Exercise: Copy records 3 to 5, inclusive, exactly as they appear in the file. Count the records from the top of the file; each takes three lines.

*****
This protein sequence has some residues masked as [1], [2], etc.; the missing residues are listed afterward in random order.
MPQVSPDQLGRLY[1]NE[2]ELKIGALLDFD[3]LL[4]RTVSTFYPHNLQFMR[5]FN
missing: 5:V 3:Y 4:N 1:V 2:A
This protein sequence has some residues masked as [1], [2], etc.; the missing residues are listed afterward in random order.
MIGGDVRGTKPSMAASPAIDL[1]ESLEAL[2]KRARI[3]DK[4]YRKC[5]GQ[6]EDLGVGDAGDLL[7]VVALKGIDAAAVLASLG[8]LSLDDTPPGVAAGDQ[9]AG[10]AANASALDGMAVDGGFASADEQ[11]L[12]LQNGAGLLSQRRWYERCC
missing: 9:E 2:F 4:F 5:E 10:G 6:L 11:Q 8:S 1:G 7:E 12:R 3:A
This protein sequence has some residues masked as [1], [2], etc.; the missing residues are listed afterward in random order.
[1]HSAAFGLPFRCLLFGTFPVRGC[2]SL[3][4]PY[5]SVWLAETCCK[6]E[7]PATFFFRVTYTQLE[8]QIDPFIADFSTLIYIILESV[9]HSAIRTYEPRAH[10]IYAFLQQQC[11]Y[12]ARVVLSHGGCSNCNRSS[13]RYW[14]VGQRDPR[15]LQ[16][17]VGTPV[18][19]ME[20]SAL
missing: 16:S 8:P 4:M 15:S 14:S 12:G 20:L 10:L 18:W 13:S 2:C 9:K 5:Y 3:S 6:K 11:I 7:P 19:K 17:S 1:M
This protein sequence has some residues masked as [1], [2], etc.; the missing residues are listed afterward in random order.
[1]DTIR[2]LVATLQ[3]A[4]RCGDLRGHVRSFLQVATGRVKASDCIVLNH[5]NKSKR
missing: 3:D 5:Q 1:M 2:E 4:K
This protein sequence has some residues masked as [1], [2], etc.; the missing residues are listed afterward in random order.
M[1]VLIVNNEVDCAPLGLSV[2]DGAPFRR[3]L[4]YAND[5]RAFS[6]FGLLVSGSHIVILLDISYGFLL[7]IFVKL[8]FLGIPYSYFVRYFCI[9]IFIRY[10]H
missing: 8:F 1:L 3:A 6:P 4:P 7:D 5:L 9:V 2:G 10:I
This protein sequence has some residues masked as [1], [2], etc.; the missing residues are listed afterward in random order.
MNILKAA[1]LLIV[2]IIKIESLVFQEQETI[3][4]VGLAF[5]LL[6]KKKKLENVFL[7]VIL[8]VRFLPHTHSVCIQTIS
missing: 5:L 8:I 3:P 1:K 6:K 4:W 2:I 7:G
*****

This protein sequence has some residues masked as [1], [2], etc.; the missing residues are listed afterward in random order.
[1]HSAAFGLPFRCLLFGTFPVRGC[2]SL[3][4]PY[5]SVWLAETCCK[6]E[7]PATFFFRVTYTQLE[8]QIDPFIADFSTLIYIILESV[9]HSAIRTYEPRAH[10]IYAFLQQQC[11]Y[12]ARVVLSHGGCSNCNRSS[13]RYW[14]VGQRDPR[15]LQ[16][17]VGTPV[18][19]ME[20]SAL
missing: 16:S 8:P 4:M 15:S 14:S 12:G 20:L 10:L 18:W 13:S 2:C 9:K 5:Y 3:S 6:K 11:I 7:P 19:K 17:S 1:M
This protein sequence has some residues masked as [1], [2], etc.; the missing residues are listed afterward in random order.
[1]DTIR[2]LVATLQ[3]A[4]RCGDLRGHVRSFLQVATGRVKASDCIVLNH[5]NKSKR
missing: 3:D 5:Q 1:M 2:E 4:K
This protein sequence has some residues masked as [1], [2], etc.; the missing residues are listed afterward in random order.
M[1]VLIVNNEVDCAPLGLSV[2]DGAPFRR[3]L[4]YAND[5]RAFS[6]FGLLVSGSHIVILLDISYGFLL[7]IFVKL[8]FLGIPYSYFVRYFCI[9]IFIRY[10]H
missing: 8:F 1:L 3:A 6:P 4:P 7:D 5:L 9:V 2:G 10:I